Tea Lane Farm goes to Krishana Collins

The Tea Lane Farm will become a flower farm. — File photo by Ralph Stewart

The Tea Lane farmhouse off Middle Road in Chilmark, which was built more than 250 years ago and has been without a year-round tenant for several years, will have a new resident farmer this summer.

After years of planning – and after two different plans for the farm were rejected at town meeting – a joint panel of the Chilmark selectmen and the Martha’s Vineyard Land Bank town advisory board (TAB) voted Friday to award the farm to well known flower farmer Krishana Collins.

The timing of the vote was auspicious. Friday was also the date of the full “flower moon.”

Ms. Collins is the proprietor of Bluebird Farm, located on land she leases from Whippoorwill Farm off Old County Road in West Tisbury, where she grows a wide variety of flowers, including zinnias, lilies, sunflowers and dahlias, as well as baby bok choy and salad greens.

In a straw vote, the joint panel voted 5-3 for Ms. Collins to become the new resident farmer at Tea Lane Rarm, according to town zoning administrator Chuck Hodgkinson. Land Bank town advisory board members Clarissa Allen, Lisa Randall, Dick Smith, John Flender and selectman Bill Rossi voted in favor of Ms. Collins.

Selectmen Jonathan Mayhew and Warren Doty (also a TAB member) and TAB member Tim Carroll voted for Sarah Crittenden and Rusty Gordon, a well known vegetable farmer who recently started Ghost Island Farm and was the co-organizer of the winter’s farmers market at the Ag Hall.

Following the straw vote, the joint panel unanimously agreed to formally endorse Ms. Collins as the new resident farmer at Tea Lane Farm. Ms. Crittenden and Mr. Gordon, the runners up, would take over as resident farmers on the off chance things with Ms. Collins fall through.

Prior to the vote Friday, the finalists to take over Tea Lane Farm were interviewed by the joint panel last week. A third finalist, Allen Healy of Mermaid Farm and Dairy off Middle Road, withdrew his proposal.

As expected, the vote to endorse Ms. Collins on Friday took place with no discussion. During the interviews last week, both selectmen and TAB members agreed they would not get into specifics about why they chose one candidate over another.

Members of the joint panel instead agreed the three finalists were highly qualified and choosing the resident farmer was an extremely difficult decision.

“They’re excellent applications – all of them,” Ms. Allen said.

“They all took it so serious . . . these are amazing applications,” Mr. Doty said.

Ms. Collins will sign a 75-year ground lease for the Tea Lane Farmstead, after which the town will sell farmhouse, barn, garage and two outbuildings to her for $1. In exchange, she will agree to make certain renovations to the historic farmhouse.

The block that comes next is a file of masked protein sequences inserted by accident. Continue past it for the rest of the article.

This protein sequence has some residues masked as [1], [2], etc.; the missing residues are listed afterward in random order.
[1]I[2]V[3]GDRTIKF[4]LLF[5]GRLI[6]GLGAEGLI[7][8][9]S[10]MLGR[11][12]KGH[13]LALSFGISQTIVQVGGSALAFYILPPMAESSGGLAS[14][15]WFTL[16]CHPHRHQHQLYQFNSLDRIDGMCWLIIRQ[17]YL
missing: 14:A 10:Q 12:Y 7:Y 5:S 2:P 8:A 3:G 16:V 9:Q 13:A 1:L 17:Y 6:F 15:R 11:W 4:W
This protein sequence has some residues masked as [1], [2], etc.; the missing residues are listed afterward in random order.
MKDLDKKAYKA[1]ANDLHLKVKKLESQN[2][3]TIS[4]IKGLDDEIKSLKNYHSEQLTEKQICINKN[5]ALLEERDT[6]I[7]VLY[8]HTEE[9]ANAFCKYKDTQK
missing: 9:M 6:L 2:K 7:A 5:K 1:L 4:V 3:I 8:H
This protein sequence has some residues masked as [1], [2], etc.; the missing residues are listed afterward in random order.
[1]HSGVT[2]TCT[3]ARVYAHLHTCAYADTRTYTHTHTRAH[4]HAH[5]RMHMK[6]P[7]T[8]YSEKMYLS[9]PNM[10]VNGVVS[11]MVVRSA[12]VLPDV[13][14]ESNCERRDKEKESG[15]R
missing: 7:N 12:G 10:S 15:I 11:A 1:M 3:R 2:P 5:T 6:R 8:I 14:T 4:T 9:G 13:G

The lease allows Ms. Collins to own the value of any renovations she makes to the farmhouse. At the annual town meeting in April, voters approved an article authorizing $100,000 in Community Preservation Act (CPA) funds for renovations to the farmhouse.

During the interviews, Ms. Collins described a two-year plan for the farmhouse, starting with all the structural, heating, plumbing and electrical work. She said she would do preliminary work for an addition on the house, but would not build it right away.

Ms. Collins said last week she would shore up the barn in the first year and in the second year evaluate whether it made more sense to repair or rebuild it. She said there would be a combination of crop land, pastures, and cover crop — and she would primarily grow flowers, salad greens and bok choy.

Ms. Collins said she would eventually like to grow 10,000 lilies, 12,000 zinnias, 6,000 sunflowers, 3,000 dahlias and other varieties of flowers, and estimated she would grow between 50 to 100 pounds of salad greens and between 20 to 50 pounds of baby bok choy a week.

Ms. Collins said she was prepared and excited about taking over Tea Lane Farm. “I know it’s feasible I know I can do it, I have no doubt in my mind that I can take care of the house and the farm with the finances I have,” she said. “I am determined to do it. I have been farming for 20 years at this point I have never given up. I have persevered on borrowed land, and I still have successful business and I Know I can carry that over to Tea Lane Farm.”

Ms. Collins praised town officials for coming up with the resident farmer plan and said it could be a successful model for other towns.

“It’s amazing what you are doing by going through this whole process and I have a tremendous amount of respect for all of you for doing this,” she said. “I want people to drive by [the farm] and be proud.”